I'm not quite sure who Saint Valentine was. I'll have to ask our Catholic friends just a few clicks away.

But the holiday his name bears has set me to thinking: Who are some of those folks in my 30-odd years of Mormon Church experience who taught me both a satisfying meaning of "saint" and a quality of love that I could hang a halo on?


  • For starters, Anthony. He taught me that Christ's love has muscle. He taught me that sometimes the most important attribute of a saint is acknowledging oneself as a sinner.
  • Anthony had previously been associated with some wing of the underworld. He came packaged with the accent and looks straight out of central casting (back when gangster ended with an "er" and not an "a"). No well-scrubbed son of the pioneers this fellow. There was a compelling gentleness about him despite his history, perhaps because of it.

    I don't know the full extent of Anthony's involvement in that dark world. Still, I have seen enough movies to know that world is a powerful blend of devotion, revenge, and "honor," as if the guiding principle were "Greater love hath no man than this, that a man take out a life for his friends." For having seen its flip side, Anthony probably understood better than most that Christ laid down his life for his friends.


  • There is also Emma. With an E -- as in energy, enthusiasm, example. Back in my fledgling years as a Mormon in the late 1960s, before terms like "feminism" acquired all the conflicted baggage they now tote, I heard her speak at a church meeting.
  • She said colleagues at work challenged her with the question, "How can you be feminist and a Mormon?" Her response seemed so reasonable: "Of course I'm a feminist. It's because I'm a Mormon. We believe God made all women -- and all men, for that matter -- capable of being and doing and becoming more than we can ever imagine. Isn't that something to celebrate?"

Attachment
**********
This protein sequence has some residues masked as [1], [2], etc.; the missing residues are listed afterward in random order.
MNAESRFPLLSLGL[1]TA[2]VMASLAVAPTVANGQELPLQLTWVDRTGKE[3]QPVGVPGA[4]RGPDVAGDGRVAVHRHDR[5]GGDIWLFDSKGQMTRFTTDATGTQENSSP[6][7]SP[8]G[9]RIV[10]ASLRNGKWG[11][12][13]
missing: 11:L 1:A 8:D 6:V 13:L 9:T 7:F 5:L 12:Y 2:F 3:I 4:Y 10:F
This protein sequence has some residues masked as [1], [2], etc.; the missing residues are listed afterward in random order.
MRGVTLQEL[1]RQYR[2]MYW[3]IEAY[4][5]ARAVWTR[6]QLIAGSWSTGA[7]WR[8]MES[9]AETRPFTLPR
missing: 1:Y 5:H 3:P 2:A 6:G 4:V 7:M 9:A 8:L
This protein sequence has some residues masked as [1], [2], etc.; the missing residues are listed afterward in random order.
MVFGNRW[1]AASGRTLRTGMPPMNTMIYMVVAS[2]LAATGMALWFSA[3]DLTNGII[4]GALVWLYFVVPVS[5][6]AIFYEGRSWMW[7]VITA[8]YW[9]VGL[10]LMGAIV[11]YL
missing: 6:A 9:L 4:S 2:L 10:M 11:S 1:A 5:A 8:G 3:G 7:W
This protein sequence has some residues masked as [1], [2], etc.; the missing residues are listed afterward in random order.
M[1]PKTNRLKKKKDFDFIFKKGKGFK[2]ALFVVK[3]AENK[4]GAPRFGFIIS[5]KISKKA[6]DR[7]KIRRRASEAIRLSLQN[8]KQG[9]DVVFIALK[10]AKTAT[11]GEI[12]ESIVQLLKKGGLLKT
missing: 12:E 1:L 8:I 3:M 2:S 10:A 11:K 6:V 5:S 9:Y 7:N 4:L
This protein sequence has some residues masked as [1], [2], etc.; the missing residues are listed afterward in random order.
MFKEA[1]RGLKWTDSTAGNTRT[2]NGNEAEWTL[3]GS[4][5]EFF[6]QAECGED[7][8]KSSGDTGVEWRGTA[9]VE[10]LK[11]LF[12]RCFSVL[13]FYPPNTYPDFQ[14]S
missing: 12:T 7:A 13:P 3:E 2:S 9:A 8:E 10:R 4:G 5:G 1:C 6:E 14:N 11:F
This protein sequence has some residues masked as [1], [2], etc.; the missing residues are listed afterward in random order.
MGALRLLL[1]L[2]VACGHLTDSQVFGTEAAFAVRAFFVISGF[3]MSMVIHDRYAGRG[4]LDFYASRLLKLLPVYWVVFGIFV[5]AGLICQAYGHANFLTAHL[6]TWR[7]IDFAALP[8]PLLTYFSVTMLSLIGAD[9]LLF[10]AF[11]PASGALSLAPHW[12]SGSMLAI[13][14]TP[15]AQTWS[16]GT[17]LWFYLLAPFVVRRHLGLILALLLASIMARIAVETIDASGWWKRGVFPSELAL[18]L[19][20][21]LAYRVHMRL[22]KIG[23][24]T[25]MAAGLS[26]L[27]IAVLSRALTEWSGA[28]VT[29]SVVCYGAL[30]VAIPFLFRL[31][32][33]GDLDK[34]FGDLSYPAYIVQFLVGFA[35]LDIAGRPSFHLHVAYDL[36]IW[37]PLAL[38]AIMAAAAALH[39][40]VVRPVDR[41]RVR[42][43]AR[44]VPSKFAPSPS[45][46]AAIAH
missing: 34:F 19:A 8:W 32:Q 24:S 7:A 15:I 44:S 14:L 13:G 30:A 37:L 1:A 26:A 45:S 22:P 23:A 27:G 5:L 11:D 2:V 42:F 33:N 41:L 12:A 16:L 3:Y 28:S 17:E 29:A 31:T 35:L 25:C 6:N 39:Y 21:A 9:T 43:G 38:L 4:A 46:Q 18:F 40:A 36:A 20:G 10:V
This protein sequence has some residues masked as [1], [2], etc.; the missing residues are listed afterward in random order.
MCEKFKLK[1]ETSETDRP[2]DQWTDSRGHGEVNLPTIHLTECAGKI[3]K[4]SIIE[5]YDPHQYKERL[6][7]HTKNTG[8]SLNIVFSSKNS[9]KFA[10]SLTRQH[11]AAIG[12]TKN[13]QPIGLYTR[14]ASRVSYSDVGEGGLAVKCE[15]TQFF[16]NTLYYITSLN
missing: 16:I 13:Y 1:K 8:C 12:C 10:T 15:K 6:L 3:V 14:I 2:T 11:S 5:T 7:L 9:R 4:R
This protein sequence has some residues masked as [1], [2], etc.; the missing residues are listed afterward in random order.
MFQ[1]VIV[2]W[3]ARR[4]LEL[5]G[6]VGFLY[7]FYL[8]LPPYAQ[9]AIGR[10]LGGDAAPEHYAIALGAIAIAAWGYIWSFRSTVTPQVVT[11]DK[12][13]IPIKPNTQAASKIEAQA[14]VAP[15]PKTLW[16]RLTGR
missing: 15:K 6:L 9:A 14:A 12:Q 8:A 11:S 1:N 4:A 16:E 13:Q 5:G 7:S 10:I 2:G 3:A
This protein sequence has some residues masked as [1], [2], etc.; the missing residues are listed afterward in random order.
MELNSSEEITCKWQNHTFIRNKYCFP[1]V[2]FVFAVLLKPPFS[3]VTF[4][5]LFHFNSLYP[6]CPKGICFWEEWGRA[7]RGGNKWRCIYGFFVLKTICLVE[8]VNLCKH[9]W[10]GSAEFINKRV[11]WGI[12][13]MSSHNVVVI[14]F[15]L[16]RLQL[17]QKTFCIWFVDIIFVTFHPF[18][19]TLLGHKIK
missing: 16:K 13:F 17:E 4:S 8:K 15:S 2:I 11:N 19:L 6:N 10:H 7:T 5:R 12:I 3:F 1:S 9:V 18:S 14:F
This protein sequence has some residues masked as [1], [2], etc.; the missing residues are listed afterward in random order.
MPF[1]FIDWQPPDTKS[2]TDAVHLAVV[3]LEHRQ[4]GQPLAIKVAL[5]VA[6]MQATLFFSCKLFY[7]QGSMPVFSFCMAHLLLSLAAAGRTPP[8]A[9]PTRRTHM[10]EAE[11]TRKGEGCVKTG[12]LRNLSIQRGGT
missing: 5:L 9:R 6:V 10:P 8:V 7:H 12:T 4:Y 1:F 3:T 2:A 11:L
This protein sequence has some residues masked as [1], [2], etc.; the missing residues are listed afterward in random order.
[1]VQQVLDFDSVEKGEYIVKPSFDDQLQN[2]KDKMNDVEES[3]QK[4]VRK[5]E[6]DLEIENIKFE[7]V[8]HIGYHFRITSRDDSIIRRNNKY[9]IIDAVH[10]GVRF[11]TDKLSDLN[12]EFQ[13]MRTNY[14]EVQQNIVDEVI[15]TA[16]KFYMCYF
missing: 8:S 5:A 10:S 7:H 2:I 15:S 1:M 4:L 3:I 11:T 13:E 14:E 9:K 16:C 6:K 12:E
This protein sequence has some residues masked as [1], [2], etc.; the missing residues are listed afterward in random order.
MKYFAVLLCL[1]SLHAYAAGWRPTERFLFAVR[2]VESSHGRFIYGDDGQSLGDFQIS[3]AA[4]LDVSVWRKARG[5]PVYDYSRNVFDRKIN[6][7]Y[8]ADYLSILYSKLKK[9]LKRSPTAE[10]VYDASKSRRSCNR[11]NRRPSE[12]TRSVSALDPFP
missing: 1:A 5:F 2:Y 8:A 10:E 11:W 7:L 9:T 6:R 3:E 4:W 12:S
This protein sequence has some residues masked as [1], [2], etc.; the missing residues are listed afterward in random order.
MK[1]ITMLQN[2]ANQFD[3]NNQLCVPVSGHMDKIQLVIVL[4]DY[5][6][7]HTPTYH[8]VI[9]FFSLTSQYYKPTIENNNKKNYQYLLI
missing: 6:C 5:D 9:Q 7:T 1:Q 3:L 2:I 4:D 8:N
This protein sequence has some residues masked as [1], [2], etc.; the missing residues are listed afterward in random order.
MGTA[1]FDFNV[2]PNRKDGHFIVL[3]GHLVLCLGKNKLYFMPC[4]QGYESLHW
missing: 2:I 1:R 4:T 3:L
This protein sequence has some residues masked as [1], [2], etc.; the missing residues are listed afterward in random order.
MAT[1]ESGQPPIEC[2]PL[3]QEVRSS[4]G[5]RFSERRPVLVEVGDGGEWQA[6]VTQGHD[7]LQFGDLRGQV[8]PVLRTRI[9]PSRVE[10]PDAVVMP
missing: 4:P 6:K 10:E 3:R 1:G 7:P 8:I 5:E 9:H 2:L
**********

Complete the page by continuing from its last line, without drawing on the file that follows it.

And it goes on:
Her love for that and other gospel principles puts a zing in the string of her bow, a straight aim in her arrow. As for the saint part, that would fall under the "patience of a ..." category. All these years later, Emma patiently, lovingly, does deep breathing exercises in Relief Society when sisters raise meek hands and preface their remarks with "I'm not a feminist, but..."


  • Then there's Bishop M. He taught me that Christ-like love sometimes involves suspending judgment and tuning in to what God has in mind for you.
  • Bishop M. was proper, somber, nearly funereal when conducting meetings. He was always Bishop M., never James. Certainly never Jim. Did the man know how to smile? Did he have a sense of humor? I didn't know what to make of him at first.

    I learned over the course of time -- as his lessons of love and saintliness worked their magic -- that his brand of stewardship required this earnestness. It was part of his honed sense of personal integrity. In service to the Lord, Bishop M. was like a radio constantly tuned to classical music. No commercials and no jumpy be-bop. Being around him was like hooking up to an alpha wave machine. I calmed down. I began to understand that verse in Psalms 46: "Be still and know that I am God."

    For all of his personal stewardship style, he would be the first to tell me it was not necessarily what God required of me. God calls me to boogie now and then.


  • Of course there's Marilyn. She is beautiful, brilliant, funny, and well-dressed. She is devilishly sassy and absolutely no-nonsense. Except for that sassy part, which I am especially drawn to, she could be the church's public affairs department's poster child of Latter-day Sainthood. She has energy and creativity and is so well organized it could make you spit. Every auxiliary she graces has the best ideas, the best visual aids, and the best attendance.
  • Just when you think you'd like to throttle her for being so perfect, she disarms you with such unmistakably genuine affection that you feel honored to know her and proud that she counts you her friend. She is the embodiment of what the scriptures call "love unfeigned." I'll never have her fashion sense, but I can at least try to mimic her heart.


  • I can't say I really know John. I've learned a lot from him, though, about such saintly qualities as dedication, commitment to church responsibilities, and kindness. He's about 5'8", with clouded glasses and thinning hair. Every Sunday, he's at the door to the chapel with a smile and a bulletin. During the meeting, he goes up and down the aisles counting heads for whoever needs those details. If the attendance is over 100, it has probably exceeded John's measurable IQ. But John is faithful, stalwart, and serves with vigor and cheerfulness.
  • Do I? What do I need to do to be more like John?

    There are lots more people I could include, of course. I'm sure you have your own long list. Happily, these are not fictional folks, plump and pink and toting quivers. The reality of who they are has struck me to the heart.

    I am smitten.

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